St. Paul, Minnesota, is spearheading a quiet revolution in public art. A 2009 city ordinance includes artists in the regulations by which the city makes and remakes itself. Here, artists don’t merely make sculptures and murals to adorn the urban landscape; they have a meaningful role in city government and participate in the conception, development, and implementation of all manner of city projects. It’s an “upstream” conception in which public art is so deeply placed in the workaday services of the city as to be indistinguishable from them.

Equally striking are the hybrid funding structures undergirding the city’s efforts. Long before ArtPlace and the “creative placemaking” boom, with its emphasis on public-private collaboration, there was Public Art Saint Paul. This privately funded nonprofit has, for 25 years, worked with civil engineers, urban planners, and public works staffers of St. Paul’s city agencies to embed artists in a variety of capital projects and programs, and they’ve done so through several mayoral administrations and city council shake-ups. Public Art Saint Paul leverages private funding for “city artists” to work alongside civil servants. “We fund the City Artists in Residence with private dollars so there are no taxpayer monies at stake,” explains Christine Podas-Larson, director of Public Art Saint Paul, “and in return the city agrees to provide our artists a place to work [in City Hall], giving them a seat at the table.”

The nonprofit similarly funds the position of Public Art Ordinance Administrator, currently held by Regina Flanagan. In September 2012, Flanagan released guidelines, available in hard copy and online, for interpreting and executing the 2009 Public Art Ordinance. The manual provides definitions and handy, descriptive capsules that translate into everyday language the administrative jargon found in the actual text of the ordinance, making the ordinance transparent to the artists, architects, engineers, public works staffers, urban planners, politicians, and organizations charged with putting it into action. Indeed, the guidelines are, themselves, an innovation in public art and a model for effective cross-disciplinary teamwork.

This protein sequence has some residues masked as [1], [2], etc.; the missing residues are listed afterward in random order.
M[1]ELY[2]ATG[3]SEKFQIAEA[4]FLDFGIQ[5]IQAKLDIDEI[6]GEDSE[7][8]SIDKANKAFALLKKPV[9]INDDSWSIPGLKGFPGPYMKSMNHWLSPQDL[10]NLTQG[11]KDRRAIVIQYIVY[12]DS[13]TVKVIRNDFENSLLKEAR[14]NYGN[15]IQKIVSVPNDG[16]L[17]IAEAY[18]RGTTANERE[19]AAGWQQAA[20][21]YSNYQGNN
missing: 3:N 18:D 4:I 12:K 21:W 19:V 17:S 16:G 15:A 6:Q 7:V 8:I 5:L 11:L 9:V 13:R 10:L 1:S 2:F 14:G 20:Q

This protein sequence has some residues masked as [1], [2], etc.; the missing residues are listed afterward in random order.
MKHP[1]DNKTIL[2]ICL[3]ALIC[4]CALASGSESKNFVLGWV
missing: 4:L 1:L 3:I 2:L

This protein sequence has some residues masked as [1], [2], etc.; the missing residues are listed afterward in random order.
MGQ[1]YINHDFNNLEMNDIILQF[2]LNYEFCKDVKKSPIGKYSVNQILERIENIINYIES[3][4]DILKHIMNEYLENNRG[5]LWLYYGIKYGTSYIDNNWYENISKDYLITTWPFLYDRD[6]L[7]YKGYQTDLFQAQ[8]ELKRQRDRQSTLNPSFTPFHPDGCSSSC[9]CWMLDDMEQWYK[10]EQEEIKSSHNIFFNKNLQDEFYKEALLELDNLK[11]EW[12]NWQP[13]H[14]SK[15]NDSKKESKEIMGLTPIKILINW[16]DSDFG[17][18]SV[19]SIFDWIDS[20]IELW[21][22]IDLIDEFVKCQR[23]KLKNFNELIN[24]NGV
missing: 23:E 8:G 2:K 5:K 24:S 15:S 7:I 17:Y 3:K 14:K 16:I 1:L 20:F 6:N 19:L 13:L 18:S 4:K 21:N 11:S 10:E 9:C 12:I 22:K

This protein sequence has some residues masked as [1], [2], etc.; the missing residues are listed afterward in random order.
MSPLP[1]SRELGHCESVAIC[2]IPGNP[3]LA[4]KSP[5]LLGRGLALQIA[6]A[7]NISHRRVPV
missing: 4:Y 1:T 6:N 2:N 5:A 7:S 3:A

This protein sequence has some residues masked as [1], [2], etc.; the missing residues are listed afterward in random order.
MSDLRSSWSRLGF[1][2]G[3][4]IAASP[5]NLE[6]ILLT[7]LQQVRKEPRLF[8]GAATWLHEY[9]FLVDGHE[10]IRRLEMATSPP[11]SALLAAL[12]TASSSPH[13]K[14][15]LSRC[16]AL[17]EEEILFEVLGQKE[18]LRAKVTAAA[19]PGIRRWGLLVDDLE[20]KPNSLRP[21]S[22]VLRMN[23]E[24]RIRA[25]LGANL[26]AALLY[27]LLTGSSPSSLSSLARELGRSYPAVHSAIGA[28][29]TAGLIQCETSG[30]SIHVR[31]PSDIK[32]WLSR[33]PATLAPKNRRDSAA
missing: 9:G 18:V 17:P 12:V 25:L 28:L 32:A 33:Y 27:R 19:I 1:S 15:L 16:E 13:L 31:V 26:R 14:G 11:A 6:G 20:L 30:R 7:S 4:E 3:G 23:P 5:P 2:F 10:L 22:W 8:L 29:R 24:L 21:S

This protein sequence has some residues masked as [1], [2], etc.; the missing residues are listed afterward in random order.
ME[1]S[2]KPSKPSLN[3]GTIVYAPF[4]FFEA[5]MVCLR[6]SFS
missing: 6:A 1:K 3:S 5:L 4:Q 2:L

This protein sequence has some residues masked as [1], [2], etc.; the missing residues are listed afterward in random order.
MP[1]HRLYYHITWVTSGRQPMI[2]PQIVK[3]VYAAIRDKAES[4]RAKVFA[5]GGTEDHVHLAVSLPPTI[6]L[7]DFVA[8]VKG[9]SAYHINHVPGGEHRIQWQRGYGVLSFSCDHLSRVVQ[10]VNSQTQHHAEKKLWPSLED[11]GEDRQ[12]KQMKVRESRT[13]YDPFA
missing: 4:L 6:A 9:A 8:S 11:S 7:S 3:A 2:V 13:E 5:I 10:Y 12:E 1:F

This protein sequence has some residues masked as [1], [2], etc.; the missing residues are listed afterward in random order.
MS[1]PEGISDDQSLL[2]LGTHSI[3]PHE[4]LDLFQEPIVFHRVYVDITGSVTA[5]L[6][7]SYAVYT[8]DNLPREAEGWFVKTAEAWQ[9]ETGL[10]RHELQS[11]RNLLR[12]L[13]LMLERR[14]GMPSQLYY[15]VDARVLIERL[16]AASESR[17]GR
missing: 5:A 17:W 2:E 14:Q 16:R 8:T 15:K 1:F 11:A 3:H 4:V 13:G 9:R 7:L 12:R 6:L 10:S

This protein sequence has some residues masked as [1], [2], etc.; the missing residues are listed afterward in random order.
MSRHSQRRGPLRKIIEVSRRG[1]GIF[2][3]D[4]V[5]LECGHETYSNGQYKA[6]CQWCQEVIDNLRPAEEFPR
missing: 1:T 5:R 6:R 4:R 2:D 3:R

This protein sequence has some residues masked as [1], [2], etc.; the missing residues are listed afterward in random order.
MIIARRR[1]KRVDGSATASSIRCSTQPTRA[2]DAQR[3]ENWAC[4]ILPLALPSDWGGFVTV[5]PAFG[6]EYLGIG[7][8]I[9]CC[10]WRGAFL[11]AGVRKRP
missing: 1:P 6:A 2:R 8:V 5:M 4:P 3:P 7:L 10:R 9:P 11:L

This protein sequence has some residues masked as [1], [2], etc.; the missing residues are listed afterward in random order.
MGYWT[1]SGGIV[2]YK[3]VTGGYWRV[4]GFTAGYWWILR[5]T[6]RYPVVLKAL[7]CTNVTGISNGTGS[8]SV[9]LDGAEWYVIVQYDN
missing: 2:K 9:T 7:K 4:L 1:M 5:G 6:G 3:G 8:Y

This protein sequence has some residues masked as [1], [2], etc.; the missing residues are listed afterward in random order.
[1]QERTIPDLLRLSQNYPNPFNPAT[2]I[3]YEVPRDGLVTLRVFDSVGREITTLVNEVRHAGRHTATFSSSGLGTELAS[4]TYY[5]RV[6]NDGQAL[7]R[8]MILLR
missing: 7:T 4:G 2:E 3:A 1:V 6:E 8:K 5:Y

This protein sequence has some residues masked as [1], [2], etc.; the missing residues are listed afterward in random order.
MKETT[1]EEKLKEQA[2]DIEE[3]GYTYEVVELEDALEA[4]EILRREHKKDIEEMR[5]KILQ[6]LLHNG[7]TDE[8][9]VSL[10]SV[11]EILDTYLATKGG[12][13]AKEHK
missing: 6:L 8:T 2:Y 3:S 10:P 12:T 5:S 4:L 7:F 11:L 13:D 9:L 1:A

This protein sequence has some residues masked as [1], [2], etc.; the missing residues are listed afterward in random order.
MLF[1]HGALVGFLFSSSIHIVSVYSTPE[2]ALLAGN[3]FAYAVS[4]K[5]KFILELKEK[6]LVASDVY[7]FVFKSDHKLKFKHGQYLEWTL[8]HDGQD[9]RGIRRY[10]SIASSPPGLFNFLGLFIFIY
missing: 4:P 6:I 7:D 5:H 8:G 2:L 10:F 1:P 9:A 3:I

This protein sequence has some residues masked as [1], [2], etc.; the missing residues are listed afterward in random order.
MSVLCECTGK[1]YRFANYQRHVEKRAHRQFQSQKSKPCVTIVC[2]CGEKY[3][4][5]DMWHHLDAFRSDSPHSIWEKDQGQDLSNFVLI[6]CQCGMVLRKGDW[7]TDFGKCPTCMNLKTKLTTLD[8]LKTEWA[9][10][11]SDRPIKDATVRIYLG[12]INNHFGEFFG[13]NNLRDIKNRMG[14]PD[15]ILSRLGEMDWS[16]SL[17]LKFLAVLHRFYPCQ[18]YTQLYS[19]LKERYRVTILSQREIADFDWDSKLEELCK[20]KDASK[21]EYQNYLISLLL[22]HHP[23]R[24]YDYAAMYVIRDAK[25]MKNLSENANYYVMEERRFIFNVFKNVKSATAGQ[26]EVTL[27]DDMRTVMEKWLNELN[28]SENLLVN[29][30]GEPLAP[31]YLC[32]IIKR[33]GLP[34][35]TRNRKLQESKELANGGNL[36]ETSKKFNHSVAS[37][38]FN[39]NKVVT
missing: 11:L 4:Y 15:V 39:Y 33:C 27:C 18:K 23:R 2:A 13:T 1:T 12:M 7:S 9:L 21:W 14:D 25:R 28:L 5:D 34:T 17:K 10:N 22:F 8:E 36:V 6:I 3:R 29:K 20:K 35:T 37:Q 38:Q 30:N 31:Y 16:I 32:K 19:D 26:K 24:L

City Artists in Residence Program

St. Paul’s current “city artist” is Marcus Young, who refers to himself as a “behavioral artist,” has served in the role since 2008, and works closely with the Public Works Department. “When it came time to interview artists for the residency program, everyone assumed we would hire a sculptor,” says Podas-Larson. “That’s what most people think of when they think of a public artist. Then Marcus came in and said, ‘I have a lot of ideas and experience I’m eager to share with you, but I don’t make anything.’ Some people got nervous when they heard that, but others got excited. In the end, we recognized the promise of what Marcus’s fresh way of conceiving public art could offer: observations and insights that could make a real difference in city life.”

The experiment has proven so successful that the program was expanded in December 2012. Young now leads a team including two more City Artists in Residence: Amanda Lovelee, a visual artist with a proclivity for socially engaged art and photography, whose efforts for the city will include “temporal work and public engagement”; and Sarah West, a multidisciplinary artist whose work tends toward architectural and large-scale public art installations and whose residency will focus on “streets and open spaces.”